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Sale: 386 / Modern Art, Dec. 10. 2011 in Munich Lot 10

Max Liebermann - Dorfhäuser mit Sonnenblumen

Lot description
Oil on panel.
Eberle 1890/16. Signed and dated lower right. 41 x 60,1 cm (16,1 x 23,6 in).

PROVENANCE: Georg Kohn, Breslau (1914,1923).
Galerie Norbert Nusser, Munich.
Private ownership Bavaria.
Private ownership Southern Germany.

LITERATURE: Erich Hancke, Max Liebermann. Sein Leben und seine Werke, Berlin 1914, work index p. 535 (with illu. on p. 256).
Idem, Max Liebermann. Sein Leben und seine Werke, 2nd slightly changed edition, Berlin 1923 (with illu. on p. 256).
Holly Prentiss Richardson, Landscape in the work of Max Liebermann, Phil Diss. Brown University, Ann Arbor 1991, vol. II, p. 67, no. 163.

Max Liebermann began capturing his immediate environment on paper at the age of nine. When the renowned Berlin painter Carl Steffeck saw drawings by the fifteen-year-old he recommended that the boy's talent should be encouraged as much as possible - much against his parents ideas. Steffeck gave Liebermann his first drawing lessons and encouraged him to attend the Weimar Akademie. Liebermann studied in Weimar for three years until 1872. A trip to Düsseldorf in 1871 took the young artist to Mihály Munkácsy, a Hungarian painter who lived here. Liebermann was inspired by Munkácsy's Realism. Still under this impression, Liebermann painted his first large painting, 'Die Gänserupferinnen' (Girls plucking Geese). The unadulterated realism of this work, which was much rejected among the critics, was to become typical of Liebermann's art. He spent the years 1873 to 1878 in Paris and the artist colony of Barbizon. Here he studied the art of Millet, whose paintings of farm workers had a strong influence on him. A first sojourn in Holland in 1871 was followed by regular trips to the Netherlands, where he discovered suitable motifs for his most important works. His striving to elevate the life and work of the simple man to the realms of art in an unpretentious simplicity was not generally accepted. Liebermann continually fought for acceptance. Only after turning towards motifs and scenes of bourgeois life did he become the celebrated and sought after painter of the liberal bourgeoisie of the turn of the century.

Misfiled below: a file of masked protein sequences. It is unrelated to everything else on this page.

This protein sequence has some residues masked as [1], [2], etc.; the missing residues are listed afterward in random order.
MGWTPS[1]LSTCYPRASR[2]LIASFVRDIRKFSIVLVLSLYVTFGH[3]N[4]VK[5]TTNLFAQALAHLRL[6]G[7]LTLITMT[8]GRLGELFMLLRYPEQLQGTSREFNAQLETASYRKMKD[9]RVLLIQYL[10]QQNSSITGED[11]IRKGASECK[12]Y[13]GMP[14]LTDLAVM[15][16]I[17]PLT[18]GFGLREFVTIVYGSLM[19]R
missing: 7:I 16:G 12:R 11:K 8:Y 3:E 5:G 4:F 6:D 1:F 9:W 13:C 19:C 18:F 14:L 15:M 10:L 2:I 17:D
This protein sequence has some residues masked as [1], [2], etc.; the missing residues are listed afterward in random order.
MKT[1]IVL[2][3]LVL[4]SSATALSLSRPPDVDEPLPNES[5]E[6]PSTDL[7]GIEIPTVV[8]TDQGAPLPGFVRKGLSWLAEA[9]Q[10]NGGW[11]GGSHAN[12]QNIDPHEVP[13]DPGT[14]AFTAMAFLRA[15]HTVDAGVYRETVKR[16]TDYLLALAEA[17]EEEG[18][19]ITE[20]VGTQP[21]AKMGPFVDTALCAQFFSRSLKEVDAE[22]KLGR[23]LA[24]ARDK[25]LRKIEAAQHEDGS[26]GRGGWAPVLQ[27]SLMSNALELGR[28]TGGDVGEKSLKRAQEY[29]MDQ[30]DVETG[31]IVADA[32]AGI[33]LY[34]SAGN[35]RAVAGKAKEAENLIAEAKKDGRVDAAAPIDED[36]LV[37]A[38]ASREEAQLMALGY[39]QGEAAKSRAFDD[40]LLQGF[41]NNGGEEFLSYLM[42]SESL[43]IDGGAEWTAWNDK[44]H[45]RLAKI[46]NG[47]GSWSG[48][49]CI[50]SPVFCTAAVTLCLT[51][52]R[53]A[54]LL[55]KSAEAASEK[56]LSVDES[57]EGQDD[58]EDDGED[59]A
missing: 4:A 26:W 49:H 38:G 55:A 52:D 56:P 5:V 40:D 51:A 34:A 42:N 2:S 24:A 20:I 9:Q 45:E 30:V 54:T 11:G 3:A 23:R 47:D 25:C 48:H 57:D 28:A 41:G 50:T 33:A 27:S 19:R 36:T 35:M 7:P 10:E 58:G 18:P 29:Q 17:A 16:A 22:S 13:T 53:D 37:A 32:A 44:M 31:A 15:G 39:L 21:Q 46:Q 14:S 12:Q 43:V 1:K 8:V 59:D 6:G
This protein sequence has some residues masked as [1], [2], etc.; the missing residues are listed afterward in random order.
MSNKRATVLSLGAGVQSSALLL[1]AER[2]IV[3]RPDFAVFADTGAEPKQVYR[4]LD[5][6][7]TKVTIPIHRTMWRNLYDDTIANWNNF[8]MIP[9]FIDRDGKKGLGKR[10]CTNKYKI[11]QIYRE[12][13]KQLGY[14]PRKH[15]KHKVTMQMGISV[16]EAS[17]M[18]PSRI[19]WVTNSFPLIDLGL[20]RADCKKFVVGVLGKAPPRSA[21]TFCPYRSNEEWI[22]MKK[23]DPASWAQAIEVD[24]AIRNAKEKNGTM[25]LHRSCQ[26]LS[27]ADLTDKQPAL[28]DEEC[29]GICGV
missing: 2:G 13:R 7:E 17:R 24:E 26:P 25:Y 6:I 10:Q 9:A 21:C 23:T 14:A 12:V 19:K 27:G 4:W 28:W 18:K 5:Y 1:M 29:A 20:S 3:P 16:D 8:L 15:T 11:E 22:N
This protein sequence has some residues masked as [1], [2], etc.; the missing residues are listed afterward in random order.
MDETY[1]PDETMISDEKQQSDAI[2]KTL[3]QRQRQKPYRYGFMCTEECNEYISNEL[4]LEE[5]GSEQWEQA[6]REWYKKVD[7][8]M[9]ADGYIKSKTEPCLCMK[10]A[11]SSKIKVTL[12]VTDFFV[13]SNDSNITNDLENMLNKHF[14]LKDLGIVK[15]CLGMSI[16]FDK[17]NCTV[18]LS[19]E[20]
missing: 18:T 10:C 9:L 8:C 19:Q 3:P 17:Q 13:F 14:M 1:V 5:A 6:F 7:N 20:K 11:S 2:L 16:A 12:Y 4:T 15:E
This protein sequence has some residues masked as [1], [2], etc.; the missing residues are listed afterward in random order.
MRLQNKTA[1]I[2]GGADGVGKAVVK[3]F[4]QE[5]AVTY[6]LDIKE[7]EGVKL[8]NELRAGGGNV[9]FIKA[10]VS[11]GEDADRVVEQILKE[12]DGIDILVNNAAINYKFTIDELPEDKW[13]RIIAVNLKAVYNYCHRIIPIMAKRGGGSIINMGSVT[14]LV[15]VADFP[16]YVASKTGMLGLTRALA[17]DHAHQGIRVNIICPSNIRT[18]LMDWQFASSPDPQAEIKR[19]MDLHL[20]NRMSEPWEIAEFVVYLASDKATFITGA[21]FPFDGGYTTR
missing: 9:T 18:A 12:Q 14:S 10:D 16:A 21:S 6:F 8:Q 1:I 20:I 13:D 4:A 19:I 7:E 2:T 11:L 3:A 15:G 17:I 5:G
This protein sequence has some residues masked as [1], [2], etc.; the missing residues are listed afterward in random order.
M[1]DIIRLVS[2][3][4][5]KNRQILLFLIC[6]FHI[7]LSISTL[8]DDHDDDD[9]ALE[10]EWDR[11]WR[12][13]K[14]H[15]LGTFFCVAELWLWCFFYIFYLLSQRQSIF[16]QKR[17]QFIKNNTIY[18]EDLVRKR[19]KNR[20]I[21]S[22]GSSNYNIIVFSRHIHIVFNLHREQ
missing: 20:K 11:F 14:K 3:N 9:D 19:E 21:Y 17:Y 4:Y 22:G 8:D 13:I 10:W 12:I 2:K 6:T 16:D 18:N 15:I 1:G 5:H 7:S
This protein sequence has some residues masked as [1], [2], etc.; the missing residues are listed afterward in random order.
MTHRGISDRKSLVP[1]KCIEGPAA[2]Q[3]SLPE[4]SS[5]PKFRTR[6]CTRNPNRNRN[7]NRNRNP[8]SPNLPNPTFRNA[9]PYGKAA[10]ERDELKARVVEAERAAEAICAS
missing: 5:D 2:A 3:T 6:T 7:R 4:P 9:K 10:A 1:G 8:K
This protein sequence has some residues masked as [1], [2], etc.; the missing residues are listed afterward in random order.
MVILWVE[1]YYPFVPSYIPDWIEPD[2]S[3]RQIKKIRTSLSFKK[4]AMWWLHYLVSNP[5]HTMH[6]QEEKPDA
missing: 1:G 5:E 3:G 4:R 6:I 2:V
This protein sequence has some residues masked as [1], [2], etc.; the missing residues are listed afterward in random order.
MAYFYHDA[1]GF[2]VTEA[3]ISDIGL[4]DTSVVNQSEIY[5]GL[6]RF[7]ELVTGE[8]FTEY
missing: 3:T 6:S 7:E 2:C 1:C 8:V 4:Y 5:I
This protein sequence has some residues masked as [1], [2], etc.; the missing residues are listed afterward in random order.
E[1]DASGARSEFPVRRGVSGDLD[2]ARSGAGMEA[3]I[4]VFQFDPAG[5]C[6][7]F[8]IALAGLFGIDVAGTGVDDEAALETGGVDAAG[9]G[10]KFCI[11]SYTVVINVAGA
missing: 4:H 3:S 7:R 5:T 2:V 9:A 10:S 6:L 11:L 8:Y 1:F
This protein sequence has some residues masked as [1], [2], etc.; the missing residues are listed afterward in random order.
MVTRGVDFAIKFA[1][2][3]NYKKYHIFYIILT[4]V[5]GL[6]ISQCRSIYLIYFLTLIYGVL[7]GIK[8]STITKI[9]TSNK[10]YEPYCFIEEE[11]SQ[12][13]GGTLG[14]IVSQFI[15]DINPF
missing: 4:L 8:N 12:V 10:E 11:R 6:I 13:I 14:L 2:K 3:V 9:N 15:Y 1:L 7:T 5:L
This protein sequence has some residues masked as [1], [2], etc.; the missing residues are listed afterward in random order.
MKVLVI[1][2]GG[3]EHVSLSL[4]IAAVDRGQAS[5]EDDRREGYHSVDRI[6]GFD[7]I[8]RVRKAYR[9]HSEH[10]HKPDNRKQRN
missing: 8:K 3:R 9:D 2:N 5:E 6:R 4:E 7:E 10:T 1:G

As it is so often the case with Max Liebermann, an unspectacular subject is turned into an artistic delicacy. Matthias Eberle, author of the catalog raisonné of paintings by Max Liebermann, sees the village landscape under a "conceivably non-representative Point de vue", and yet, the result is a "an enchanting study" (Matthias Eberle, Max Liebermann 1847-1935. Catalog raisonné of paintings and oil studies, Munich 1995, vol. 1, p. 370). Max Liebermann‘s preference for simple rural motifs, which originates from his stays in the Netherlands is widely known and earned him criticism from the educated elite in Germany. However, what remains are his artistic achievements that are unmatched. It is not about what Liebermann depicts, but rather how he illustrates the else unspectacular scene, in which even the compost pile behind the wall is a scenic event. The swift application of the paint may be deceiving, as there is much more artistic calculation involved here. The subtle color values are well balanced and add freshness and the discretion of the overall expression that is so characteristic of Max Liebermann to the work. Liebermann ennobled the subject in a rather non-pathetic sense by applying all his artistic talent, in order to attain his very own expression.

He spent the years 1878 to 1884 in Munich and then returned to his native town Berlin in 1884. Liebermann was an important personality not only as an artist but also as an art politician. At the beginning of 1892 he was a member of the 'Erste Sezession Deutschland', an organization which he chaired in Berlin from 1898 to 1911. His home town honored Liebermann by appointing him professor at the Königliche Akademie der Künste. Later, from 1920 to 1932, he was the president of the Preußische Akademie der Künste. Liebermann retreated from the political world in the last years of his life. He became severely ill in 1934 and died three months later in isolation in his Berlin apartment [KD].

Max Liebermann
Dorfhäuser mit Sonnenblumen, 1890.
Oil on panel
€ 90,000 / $ 101,700
€ 109,800 / $ 124.073

(incl. 22% surcharge)

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